International Journal For Multidisciplinary Research

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A Comprehensive Study of the Classical School of Criminology

Author(s) Devika Shukla, shivani k savita
Country India
Abstract The eighteenth century saw the development of the classical school of criminology. This theory of criminology was primarily influenced by Cesare de Beccaria and Jeremy Bentham. They are regarded as the most significant intellectuals of the Enlightenment. Are regarded as the founders of the classical school of criminology and are leaders in the field of "classical" thought.
Because he was a utilitarian and concerned with the happiness and well-being of the populace, Bentham's contribution to "classical" philosophy is predicated on his conviction that punishment, in the form of causing pain, should always be justified in terms of a larger benefit. Bentham's writings revolved around the notion of the pleasure-pain principle, which holds that human behavior is intended to maximize pleasure and minimize pain. Beccaria thought that in order to make punishments fair and commensurate with the offence, laws had to be implemented. According to him, there are three key concepts that determine how effective crime prevention is: the likelihood of a crime occurring, its certainty, and the timing of the crime, the speed at which it is punished, the seriousness of the offence, and the extent of the suffering caused. According to Beccaria, the harshness of the punishments meted out should be commensurate with the offence committed and should not exceed what is required to dissuade the perpetrator and others from committing similar crimes in the future.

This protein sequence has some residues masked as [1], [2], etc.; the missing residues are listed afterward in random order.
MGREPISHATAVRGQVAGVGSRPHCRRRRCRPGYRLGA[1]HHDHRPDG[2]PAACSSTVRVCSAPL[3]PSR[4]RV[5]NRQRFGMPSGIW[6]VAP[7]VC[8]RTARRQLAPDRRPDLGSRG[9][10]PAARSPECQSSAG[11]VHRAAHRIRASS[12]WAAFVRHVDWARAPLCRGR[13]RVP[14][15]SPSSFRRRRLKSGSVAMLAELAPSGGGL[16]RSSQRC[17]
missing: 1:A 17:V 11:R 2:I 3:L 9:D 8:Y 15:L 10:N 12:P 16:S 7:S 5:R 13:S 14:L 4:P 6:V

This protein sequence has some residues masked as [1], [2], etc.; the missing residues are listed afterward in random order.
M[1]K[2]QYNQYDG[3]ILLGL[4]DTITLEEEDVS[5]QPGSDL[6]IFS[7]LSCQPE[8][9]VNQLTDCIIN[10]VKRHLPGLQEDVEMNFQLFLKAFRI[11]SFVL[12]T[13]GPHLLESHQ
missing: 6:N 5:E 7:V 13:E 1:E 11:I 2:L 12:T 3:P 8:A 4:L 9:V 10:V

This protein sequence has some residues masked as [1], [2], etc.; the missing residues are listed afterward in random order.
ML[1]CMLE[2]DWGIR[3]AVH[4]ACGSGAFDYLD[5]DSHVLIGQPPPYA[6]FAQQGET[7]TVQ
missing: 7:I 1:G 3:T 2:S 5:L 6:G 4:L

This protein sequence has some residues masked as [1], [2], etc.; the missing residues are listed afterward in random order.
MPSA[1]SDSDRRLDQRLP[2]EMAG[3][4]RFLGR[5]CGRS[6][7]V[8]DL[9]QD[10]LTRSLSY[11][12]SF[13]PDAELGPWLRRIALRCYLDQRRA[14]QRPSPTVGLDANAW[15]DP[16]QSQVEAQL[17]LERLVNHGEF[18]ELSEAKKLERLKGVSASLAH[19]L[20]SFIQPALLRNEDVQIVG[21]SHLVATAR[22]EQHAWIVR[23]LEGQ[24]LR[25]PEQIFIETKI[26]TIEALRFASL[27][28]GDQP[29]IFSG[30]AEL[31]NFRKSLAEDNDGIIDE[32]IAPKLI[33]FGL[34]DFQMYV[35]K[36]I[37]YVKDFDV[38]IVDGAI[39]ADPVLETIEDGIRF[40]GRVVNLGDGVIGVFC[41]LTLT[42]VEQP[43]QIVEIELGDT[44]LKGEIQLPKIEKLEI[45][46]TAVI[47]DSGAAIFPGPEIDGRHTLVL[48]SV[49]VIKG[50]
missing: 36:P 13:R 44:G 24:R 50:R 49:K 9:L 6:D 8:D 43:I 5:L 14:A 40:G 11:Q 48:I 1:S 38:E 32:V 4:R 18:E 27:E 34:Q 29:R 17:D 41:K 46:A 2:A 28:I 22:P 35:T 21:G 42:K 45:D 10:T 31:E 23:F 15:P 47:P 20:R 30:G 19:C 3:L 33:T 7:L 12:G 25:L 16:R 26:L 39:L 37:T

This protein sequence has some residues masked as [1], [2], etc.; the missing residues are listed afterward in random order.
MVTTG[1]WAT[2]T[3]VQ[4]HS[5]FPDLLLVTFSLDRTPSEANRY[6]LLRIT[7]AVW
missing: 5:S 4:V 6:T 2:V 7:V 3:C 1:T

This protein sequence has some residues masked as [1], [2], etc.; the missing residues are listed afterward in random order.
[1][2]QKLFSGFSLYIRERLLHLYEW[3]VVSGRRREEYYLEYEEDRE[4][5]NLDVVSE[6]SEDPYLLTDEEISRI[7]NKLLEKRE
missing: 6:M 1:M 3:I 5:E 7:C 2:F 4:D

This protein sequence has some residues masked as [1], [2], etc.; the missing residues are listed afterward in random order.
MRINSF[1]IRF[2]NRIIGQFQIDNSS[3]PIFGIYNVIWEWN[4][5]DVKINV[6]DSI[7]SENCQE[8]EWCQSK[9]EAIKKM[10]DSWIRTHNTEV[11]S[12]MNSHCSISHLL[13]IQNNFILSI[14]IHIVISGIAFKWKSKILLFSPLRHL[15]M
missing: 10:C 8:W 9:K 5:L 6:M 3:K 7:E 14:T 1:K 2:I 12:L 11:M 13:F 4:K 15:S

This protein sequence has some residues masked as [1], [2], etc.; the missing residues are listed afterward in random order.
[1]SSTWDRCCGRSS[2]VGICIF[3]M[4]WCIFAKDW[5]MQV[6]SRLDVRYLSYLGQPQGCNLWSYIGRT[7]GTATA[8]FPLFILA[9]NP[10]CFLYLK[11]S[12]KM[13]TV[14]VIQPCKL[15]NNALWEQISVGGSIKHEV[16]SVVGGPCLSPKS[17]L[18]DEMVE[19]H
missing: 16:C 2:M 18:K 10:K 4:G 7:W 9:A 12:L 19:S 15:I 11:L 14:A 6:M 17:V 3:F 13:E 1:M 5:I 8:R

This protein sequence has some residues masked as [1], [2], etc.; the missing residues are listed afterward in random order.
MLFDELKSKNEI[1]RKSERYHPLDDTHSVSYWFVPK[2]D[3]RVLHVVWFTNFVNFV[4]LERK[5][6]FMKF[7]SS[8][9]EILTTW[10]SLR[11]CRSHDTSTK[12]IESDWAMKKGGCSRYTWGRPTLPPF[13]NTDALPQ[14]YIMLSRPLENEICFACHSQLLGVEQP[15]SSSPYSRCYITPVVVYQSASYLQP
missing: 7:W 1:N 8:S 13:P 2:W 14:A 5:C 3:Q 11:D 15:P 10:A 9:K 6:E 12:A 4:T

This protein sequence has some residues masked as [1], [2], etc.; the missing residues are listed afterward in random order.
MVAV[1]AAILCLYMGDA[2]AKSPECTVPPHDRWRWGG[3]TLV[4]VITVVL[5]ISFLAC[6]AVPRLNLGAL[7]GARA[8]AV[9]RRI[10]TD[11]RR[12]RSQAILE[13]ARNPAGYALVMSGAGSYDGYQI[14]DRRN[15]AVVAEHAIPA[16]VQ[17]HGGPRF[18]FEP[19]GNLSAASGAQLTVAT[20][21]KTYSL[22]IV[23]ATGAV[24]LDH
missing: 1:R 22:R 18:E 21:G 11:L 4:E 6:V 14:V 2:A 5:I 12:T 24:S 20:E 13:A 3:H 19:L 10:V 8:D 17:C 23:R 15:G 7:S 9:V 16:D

Because there would be no deterrent, classical philosophers like Jeremy Bentham and Beccaria believed that the death penalty was meaningless. But in the case of manslaughter, as Bentham also holds, the death penalty should unquestionably be applied if the severity of the penalty significantly outweighs the offence.
Seeing another criminal eliminated as a result of their acts doesn't seem to be a more powerful deterrence to future criminals considering engaging in the same criminal behavior. Though possibly not as much on criminal justice practice, classical philosophy has had a major influence on criminological thought generally. Since the advent of classical criminology and classical thought, the use of torture, corporal punishment, and the death penalty has decreased.
Keywords Keywords: utilitarianism, felicitous calculus, rational choice theory, routine activities theory (RAT), Beccaria, Cesare, Bentham, and Jeremy; classical school of criminology; criminology; deterrence; deterrence theory; economic model of crime
Published In Volume 6, Issue 2, March-April 2024
Published On 2024-03-28
Cite This A Comprehensive Study of the Classical School of Criminology - Devika Shukla, shivani k savita - IJFMR Volume 6, Issue 2, March-April 2024. DOI 10.36948/ijfmr.2024.v06i02.15864
DOI https://doi.org/10.36948/ijfmr.2024.v06i02.15864
Short DOI https://doi.org/gtppcz

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